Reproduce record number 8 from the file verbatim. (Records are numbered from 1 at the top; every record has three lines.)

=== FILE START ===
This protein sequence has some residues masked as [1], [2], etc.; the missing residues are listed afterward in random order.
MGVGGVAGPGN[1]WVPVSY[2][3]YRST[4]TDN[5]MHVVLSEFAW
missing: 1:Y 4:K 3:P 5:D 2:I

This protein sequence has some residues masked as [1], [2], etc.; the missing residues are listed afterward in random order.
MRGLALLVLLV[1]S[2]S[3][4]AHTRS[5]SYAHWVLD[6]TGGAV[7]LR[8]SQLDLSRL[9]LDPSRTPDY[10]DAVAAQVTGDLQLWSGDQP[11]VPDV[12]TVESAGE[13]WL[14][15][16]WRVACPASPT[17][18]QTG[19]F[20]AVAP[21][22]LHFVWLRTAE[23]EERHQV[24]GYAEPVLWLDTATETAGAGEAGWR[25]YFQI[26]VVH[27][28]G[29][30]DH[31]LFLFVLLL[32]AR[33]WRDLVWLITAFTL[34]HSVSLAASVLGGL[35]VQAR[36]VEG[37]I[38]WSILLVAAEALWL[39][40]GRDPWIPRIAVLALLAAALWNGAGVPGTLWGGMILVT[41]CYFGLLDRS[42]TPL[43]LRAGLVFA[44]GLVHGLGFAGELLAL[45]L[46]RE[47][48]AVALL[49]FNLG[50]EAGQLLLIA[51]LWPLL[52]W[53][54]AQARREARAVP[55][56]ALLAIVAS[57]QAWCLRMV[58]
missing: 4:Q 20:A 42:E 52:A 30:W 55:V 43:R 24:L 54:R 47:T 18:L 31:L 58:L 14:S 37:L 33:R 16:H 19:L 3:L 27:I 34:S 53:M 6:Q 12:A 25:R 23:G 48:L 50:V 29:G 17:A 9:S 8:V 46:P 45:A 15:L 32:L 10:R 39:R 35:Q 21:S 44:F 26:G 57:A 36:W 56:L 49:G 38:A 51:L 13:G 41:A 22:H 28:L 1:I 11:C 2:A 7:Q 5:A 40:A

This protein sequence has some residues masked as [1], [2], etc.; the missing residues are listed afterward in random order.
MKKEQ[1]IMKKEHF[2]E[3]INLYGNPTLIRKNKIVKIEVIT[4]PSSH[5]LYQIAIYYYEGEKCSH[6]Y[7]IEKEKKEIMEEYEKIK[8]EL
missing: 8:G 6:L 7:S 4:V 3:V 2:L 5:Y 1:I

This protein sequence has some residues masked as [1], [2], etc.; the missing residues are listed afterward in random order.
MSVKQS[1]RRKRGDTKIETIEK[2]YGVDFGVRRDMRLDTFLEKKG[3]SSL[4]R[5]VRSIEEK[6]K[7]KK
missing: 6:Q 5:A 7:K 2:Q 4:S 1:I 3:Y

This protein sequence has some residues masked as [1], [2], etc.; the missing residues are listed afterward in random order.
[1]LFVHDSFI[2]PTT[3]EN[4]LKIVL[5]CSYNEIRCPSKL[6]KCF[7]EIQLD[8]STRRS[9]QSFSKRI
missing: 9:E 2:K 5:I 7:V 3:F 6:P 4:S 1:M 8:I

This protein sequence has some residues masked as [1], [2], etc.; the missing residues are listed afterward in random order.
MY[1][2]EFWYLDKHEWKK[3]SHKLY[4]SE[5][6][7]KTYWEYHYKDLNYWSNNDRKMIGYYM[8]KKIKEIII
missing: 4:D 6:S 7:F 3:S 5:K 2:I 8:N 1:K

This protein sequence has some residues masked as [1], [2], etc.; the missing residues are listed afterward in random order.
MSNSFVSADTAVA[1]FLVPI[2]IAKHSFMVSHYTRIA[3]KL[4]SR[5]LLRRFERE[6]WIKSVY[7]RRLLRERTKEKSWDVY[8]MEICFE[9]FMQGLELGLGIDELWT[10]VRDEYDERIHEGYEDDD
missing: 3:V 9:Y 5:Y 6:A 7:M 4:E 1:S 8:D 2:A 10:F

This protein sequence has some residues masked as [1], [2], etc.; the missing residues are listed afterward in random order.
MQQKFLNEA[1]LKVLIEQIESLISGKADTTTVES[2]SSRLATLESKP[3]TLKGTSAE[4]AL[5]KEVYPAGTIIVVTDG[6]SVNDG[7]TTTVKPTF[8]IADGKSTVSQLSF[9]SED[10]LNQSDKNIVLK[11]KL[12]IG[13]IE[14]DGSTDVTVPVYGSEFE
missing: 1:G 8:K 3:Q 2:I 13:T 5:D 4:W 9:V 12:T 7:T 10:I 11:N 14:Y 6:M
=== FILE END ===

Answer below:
This protein sequence has some residues masked as [1], [2], etc.; the missing residues are listed afterward in random order.
MQQKFLNEA[1]LKVLIEQIESLISGKADTTTVES[2]SSRLATLESKP[3]TLKGTSAE[4]AL[5]KEVYPAGTIIVVTDG[6]SVNDG[7]TTTVKPTF[8]IADGKSTVSQLSF[9]SED[10]LNQSDKNIVLK[11]KL[12]IG[13]IE[14]DGSTDVTVPVYGSEFE
missing: 1:G 8:K 3:Q 2:I 13:T 5:D 4:W 9:V 12:T 7:T 10:I 11:N 14:Y 6:M